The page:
There are three common categories of accommodation style for families visiting St. Barths: luxury resorts, private villas and yacht charters. For each, we highly recommend using travel agents (like us!) who will only recommend vetted inventory, choose standalone rentals that have local property managers who can help if anything goes awry, and who have access to resort booking perks through affiliation with the Virtuoso luxury travel network.
Fans of luxury resorts have plenty of options to choose from despite the island’s small size. A few favorites are Eden Rock, Cheval Blanc, Rosewood Le Guanahani, Hotel Christopher and Le Sereno. Each has its own distinct features and charms; our Family Travel Advisors can assist with narrowing down options that are the right fit for your stay. All of these properties have fewer than 100 rooms or suites, but still offer restaurants, spas and activities for guests and get top marks for their high-end service. Ciao Bambino can offer exclusive perks to our clients for stays booked through our agency, like complimentary gourmet breakfasts or room upgrades.
While we are better known for helping clients book hotel accommodations such as those mentioned above, we are also equipped to help research and secure luxury cottages and villa rentals. Some are affiliated with the 5-star hotels listed above and allow guests to use the hotel amenities. We can also assist with private yacht experiences (St. Barths can be your exclusive destination or one of several Caribbean islands your family visits). Reach out and give us your search parameters to get started.
Like many tropical destinations, St. Barths has a dry season (December-April) and a rainy season (May-November). The most popular time to visit is during the winter months, and the island is a reliably sunny and warm respite during brutal northern winters. However, unless your main goal is to catch a glimpse of your favorite celebrity on the beach, consider avoiding the peak festive period, when the island is at maximum capacity. The New Year’s holiday is particularly booked out.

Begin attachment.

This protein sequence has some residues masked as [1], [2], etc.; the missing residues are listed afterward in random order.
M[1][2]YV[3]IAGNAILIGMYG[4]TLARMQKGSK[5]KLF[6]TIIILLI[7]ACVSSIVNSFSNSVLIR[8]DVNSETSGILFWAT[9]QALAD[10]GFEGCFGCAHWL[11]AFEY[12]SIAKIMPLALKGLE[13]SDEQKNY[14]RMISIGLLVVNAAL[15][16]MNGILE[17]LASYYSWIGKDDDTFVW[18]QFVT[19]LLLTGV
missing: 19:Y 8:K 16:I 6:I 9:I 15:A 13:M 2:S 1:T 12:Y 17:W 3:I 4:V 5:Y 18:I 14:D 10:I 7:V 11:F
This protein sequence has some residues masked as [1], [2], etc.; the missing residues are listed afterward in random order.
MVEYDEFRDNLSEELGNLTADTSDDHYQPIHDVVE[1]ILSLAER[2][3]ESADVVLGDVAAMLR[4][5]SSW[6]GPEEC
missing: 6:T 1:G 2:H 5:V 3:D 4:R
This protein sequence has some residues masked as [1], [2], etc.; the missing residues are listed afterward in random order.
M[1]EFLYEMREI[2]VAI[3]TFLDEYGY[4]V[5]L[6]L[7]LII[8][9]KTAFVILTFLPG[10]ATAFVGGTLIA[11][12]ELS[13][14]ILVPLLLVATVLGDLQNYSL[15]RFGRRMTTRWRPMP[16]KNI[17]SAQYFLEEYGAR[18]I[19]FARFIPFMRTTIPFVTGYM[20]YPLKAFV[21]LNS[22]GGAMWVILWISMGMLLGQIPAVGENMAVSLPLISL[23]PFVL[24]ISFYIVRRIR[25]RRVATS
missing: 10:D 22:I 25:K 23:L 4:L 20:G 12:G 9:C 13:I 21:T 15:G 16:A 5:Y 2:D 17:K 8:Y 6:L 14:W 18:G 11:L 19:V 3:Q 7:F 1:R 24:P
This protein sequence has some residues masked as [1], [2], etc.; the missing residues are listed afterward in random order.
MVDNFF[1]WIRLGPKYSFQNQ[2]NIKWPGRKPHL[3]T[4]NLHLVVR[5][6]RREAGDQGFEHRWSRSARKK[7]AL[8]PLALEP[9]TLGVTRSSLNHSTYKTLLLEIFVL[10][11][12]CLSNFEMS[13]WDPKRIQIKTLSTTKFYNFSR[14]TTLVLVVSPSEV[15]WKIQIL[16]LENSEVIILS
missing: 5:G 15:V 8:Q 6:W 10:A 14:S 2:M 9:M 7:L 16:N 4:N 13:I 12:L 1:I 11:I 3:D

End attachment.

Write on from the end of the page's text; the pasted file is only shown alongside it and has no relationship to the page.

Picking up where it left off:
With limited medical services on the island and its location in the hurricane and cyclone zone, travel insurance is a must here. A trip to St. Barths is a considerable financial investment that you’ll want to protect. On the plus side, visitors greatly appreciate that St. Barths has one of the lowest crime rates in all of the Caribbean. It feels quite safe to explore off-property on this island, a feeling of security that some destinations in the Caribbean lack. If you don’t mind self-driving, consider renting a car to explore the variety of beaches and natural areas.
For these reasons and more, it’s not surprising that those who can afford to go anywhere in the world often choose to go to St. Barths year after year. Budget permitting, this is a place to put at the top of any beach vacation wish list.
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This is a challenging time for our clients given the uncertainty around the spread of coronavirus, particularly for those with near-term travel plans in impacted areas. We’re working with our suppliers on being flexible with their booking conditions, and enabling families to postpone travel to a later date without a penalty, when possible. Likewise, given the unpredictability around destinations that may be impacted in the future, we’re helping clients planning new trips and understand ways that they can protect themselves until the situation improves. We are ready to help our clients work through questions and concerns.